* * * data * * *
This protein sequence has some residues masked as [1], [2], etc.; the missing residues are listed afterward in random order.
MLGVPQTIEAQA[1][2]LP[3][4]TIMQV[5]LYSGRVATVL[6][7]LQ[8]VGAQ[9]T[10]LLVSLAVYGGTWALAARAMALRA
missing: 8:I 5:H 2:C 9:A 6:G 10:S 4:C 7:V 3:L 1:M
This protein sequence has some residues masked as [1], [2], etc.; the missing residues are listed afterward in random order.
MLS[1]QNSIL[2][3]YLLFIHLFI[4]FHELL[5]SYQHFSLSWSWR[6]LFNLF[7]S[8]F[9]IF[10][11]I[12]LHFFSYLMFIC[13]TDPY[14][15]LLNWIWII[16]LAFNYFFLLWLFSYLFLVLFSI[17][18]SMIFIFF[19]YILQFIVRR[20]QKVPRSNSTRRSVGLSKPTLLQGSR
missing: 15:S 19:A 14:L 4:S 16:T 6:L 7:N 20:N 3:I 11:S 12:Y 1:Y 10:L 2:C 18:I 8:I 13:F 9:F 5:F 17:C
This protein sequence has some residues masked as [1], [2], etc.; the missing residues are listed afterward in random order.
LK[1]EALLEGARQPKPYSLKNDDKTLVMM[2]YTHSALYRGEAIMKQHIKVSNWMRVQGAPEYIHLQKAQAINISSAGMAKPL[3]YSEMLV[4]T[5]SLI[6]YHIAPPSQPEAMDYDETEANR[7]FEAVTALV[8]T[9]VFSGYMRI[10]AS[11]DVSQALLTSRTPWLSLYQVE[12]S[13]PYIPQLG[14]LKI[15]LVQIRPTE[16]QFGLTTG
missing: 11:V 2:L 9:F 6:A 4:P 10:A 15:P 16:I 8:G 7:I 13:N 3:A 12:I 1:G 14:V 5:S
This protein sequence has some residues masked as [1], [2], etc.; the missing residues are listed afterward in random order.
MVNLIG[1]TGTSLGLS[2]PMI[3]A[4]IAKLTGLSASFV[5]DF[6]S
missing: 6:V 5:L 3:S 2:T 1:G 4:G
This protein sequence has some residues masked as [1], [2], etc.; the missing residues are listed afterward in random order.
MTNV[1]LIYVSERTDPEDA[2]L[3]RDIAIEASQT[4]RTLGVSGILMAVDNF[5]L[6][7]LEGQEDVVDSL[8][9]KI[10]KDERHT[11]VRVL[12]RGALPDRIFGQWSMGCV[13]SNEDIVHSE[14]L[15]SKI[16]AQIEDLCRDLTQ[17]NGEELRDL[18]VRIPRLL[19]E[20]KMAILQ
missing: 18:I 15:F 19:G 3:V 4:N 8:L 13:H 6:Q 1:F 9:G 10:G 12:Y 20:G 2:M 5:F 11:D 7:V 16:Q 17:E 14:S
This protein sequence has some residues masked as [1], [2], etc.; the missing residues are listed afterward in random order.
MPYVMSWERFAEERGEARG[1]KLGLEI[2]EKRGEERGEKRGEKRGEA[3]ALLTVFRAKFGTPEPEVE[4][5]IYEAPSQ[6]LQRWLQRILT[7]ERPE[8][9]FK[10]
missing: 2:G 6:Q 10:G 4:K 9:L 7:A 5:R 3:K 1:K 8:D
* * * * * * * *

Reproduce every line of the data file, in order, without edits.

This protein sequence has some residues masked as [1], [2], etc.; the missing residues are listed afterward in random order.
MLGVPQTIEAQA[1][2]LP[3][4]TIMQV[5]LYSGRVATVL[6][7]LQ[8]VGAQ[9]T[10]LLVSLAVYGGTWALAARAMALRA
missing: 8:I 5:H 2:C 9:A 6:G 10:S 4:C 7:V 3:L 1:M
This protein sequence has some residues masked as [1], [2], etc.; the missing residues are listed afterward in random order.
MLS[1]QNSIL[2][3]YLLFIHLFI[4]FHELL[5]SYQHFSLSWSWR[6]LFNLF[7]S[8]F[9]IF[10][11]I[12]LHFFSYLMFIC[13]TDPY[14][15]LLNWIWII[16]LAFNYFFLLWLFSYLFLVLFSI[17][18]SMIFIFF[19]YILQFIVRR[20]QKVPRSNSTRRSVGLSKPTLLQGSR
missing: 15:S 19:A 14:L 4:S 16:T 6:L 7:N 20:N 3:I 11:S 12:Y 1:Y 10:L 2:C 18:I 8:I 13:F 9:F 5:F 17:C
This protein sequence has some residues masked as [1], [2], etc.; the missing residues are listed afterward in random order.
LK[1]EALLEGARQPKPYSLKNDDKTLVMM[2]YTHSALYRGEAIMKQHIKVSNWMRVQGAPEYIHLQKAQAINISSAGMAKPL[3]YSEMLV[4]T[5]SLI[6]YHIAPPSQPEAMDYDETEANR[7]FEAVTALV[8]T[9]VFSGYMRI[10]AS[11]DVSQALLTSRTPWLSLYQVE[12]S[13]PYIPQLG[14]LKI[15]LVQIRPTE[16]QFGLTTG
missing: 11:V 2:L 9:F 6:A 4:P 10:A 15:P 16:I 8:G 7:I 13:N 3:A 12:I 1:G 14:V 5:S
This protein sequence has some residues masked as [1], [2], etc.; the missing residues are listed afterward in random order.
MVNLIG[1]TGTSLGLS[2]PMI[3]A[4]IAKLTGLSASFV[5]DF[6]S
missing: 6:V 5:L 3:S 2:T 1:G 4:G
This protein sequence has some residues masked as [1], [2], etc.; the missing residues are listed afterward in random order.
MTNV[1]LIYVSERTDPEDA[2]L[3]RDIAIEASQT[4]RTLGVSGILMAVDNF[5]L[6][7]LEGQEDVVDSL[8][9]KI[10]KDERHT[11]VRVL[12]RGALPDRIFGQWSMGCV[13]SNEDIVHSE[14]L[15]SKI[16]AQIEDLCRDLTQ[17]NGEELRDL[18]VRIPRLL[19]E[20]KMAILQ
missing: 18:I 15:F 19:G 3:V 4:N 8:L 13:H 6:Q 1:F 9:G 10:G 12:Y 20:G 2:M 5:F 11:D 7:V 16:Q 17:E 14:S
This protein sequence has some residues masked as [1], [2], etc.; the missing residues are listed afterward in random order.
MPYVMSWERFAEERGEARG[1]KLGLEI[2]EKRGEERGEKRGEKRGEA[3]ALLTVFRAKFGTPEPEVE[4][5]IYEAPSQ[6]LQRWLQRILT[7]ERPE[8][9]FK[10]
missing: 2:G 6:Q 10:G 4:K 9:L 7:A 5:R 3:K 1:K 8:D